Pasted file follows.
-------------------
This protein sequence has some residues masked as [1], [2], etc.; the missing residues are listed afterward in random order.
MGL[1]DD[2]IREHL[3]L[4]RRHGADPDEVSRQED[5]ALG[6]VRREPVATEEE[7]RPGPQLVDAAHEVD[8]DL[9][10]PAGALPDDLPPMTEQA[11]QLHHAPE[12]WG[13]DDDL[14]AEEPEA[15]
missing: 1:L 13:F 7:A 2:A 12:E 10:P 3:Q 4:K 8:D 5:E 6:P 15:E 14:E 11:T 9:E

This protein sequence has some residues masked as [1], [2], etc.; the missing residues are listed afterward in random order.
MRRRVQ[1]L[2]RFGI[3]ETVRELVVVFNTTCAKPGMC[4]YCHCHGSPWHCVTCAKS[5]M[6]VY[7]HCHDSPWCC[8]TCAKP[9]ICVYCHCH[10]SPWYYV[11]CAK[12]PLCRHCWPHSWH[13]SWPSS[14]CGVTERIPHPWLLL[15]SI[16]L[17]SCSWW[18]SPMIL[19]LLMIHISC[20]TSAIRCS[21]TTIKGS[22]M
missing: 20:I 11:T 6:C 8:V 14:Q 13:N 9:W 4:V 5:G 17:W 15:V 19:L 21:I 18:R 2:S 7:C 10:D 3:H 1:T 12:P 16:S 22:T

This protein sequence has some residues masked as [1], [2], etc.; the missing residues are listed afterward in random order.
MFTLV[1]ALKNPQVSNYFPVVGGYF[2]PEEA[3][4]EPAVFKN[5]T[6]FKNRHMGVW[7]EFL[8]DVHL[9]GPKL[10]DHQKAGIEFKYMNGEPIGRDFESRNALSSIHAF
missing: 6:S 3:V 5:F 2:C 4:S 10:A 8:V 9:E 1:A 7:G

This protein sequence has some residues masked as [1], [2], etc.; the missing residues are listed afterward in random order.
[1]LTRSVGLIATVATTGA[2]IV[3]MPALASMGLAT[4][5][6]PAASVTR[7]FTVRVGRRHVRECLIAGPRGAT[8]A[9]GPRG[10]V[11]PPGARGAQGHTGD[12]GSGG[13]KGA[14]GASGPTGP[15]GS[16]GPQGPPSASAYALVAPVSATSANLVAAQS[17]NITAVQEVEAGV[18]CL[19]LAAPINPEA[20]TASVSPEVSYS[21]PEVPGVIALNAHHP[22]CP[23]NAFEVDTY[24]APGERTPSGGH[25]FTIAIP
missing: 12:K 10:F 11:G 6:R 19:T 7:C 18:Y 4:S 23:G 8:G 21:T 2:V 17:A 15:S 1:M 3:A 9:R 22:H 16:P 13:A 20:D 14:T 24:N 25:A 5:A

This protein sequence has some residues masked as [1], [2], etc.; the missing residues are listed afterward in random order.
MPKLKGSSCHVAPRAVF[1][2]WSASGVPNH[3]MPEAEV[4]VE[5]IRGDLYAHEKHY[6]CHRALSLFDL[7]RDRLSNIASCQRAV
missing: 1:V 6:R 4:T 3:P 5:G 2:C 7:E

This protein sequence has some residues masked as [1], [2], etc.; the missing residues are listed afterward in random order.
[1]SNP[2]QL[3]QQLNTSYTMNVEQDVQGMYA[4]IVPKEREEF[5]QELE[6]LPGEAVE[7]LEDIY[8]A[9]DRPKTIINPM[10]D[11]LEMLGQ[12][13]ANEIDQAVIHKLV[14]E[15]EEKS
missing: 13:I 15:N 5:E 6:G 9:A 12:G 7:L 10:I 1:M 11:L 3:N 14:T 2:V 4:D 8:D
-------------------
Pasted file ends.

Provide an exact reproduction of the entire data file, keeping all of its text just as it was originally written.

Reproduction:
This protein sequence has some residues masked as [1], [2], etc.; the missing residues are listed afterward in random order.
MGL[1]DD[2]IREHL[3]L[4]RRHGADPDEVSRQED[5]ALG[6]VRREPVATEEE[7]RPGPQLVDAAHEVD[8]DL[9][10]PAGALPDDLPPMTEQA[11]QLHHAPE[12]WG[13]DDDL[14]AEEPEA[15]
missing: 1:L 13:F 7:A 2:A 12:E 10:P 3:Q 4:K 8:D 5:E 6:P 15:E 14:E 11:T 9:E

This protein sequence has some residues masked as [1], [2], etc.; the missing residues are listed afterward in random order.
MRRRVQ[1]L[2]RFGI[3]ETVRELVVVFNTTCAKPGMC[4]YCHCHGSPWHCVTCAKS[5]M[6]VY[7]HCHDSPWCC[8]TCAKP[9]ICVYCHCH[10]SPWYYV[11]CAK[12]PLCRHCWPHSWH[13]SWPSS[14]CGVTERIPHPWLLL[15]SI[16]L[17]SCSWW[18]SPMIL[19]LLMIHISC[20]TSAIRCS[21]TTIKGS[22]M
missing: 20:I 11:T 6:C 8:V 14:Q 13:N 9:W 4:V 5:G 17:W 15:V 19:L 21:I 18:R 2:S 7:C 10:D 3:H 1:T 12:P 16:S 22:T

This protein sequence has some residues masked as [1], [2], etc.; the missing residues are listed afterward in random order.
MFTLV[1]ALKNPQVSNYFPVVGGYF[2]PEEA[3][4]EPAVFKN[5]T[6]FKNRHMGVW[7]EFL[8]DVHL[9]GPKL[10]DHQKAGIEFKYMNGEPIGRDFESRNALSSIHAF
missing: 6:S 3:V 5:F 2:C 4:S 10:A 8:V 9:E 1:A 7:G

This protein sequence has some residues masked as [1], [2], etc.; the missing residues are listed afterward in random order.
[1]LTRSVGLIATVATTGA[2]IV[3]MPALASMGLAT[4][5][6]PAASVTR[7]FTVRVGRRHVRECLIAGPRGAT[8]A[9]GPRG[10]V[11]PPGARGAQGHTGD[12]GSGG[13]KGA[14]GASGPTGP[15]GS[16]GPQGPPSASAYALVAPVSATSANLVAAQS[17]NITAVQEVEAGV[18]CL[19]LAAPINPEA[20]TASVSPEVSYS[21]PEVPGVIALNAHHP[22]CP[23]NAFEVDTY[24]APGERTPSGGH[25]FTIAIP
missing: 12:K 10:F 11:G 6:R 19:T 7:C 18:Y 4:S 23:G 8:G 21:T 2:V 17:A 15:S 1:M 3:A 9:R 22:H 16:P 13:A 20:D 14:T 24:N 25:A 5:A

This protein sequence has some residues masked as [1], [2], etc.; the missing residues are listed afterward in random order.
MPKLKGSSCHVAPRAVF[1][2]WSASGVPNH[3]MPEAEV[4]VE[5]IRGDLYAHEKHY[6]CHRALSLFDL[7]RDRLSNIASCQRAV
missing: 1:V 6:R 4:T 3:P 5:G 2:C 7:E

This protein sequence has some residues masked as [1], [2], etc.; the missing residues are listed afterward in random order.
[1]SNP[2]QL[3]QQLNTSYTMNVEQDVQGMYA[4]IVPKEREEF[5]QELE[6]LPGEAVE[7]LEDIY[8]A[9]DRPKTIINPM[10]D[11]LEMLGQ[12][13]ANEIDQAVIHKLV[14]E[15]EEKS
missing: 13:I 15:N 5:E 6:G 9:A 12:G 7:L 10:I 1:M 11:L 3:N 14:T 2:V 4:D 8:D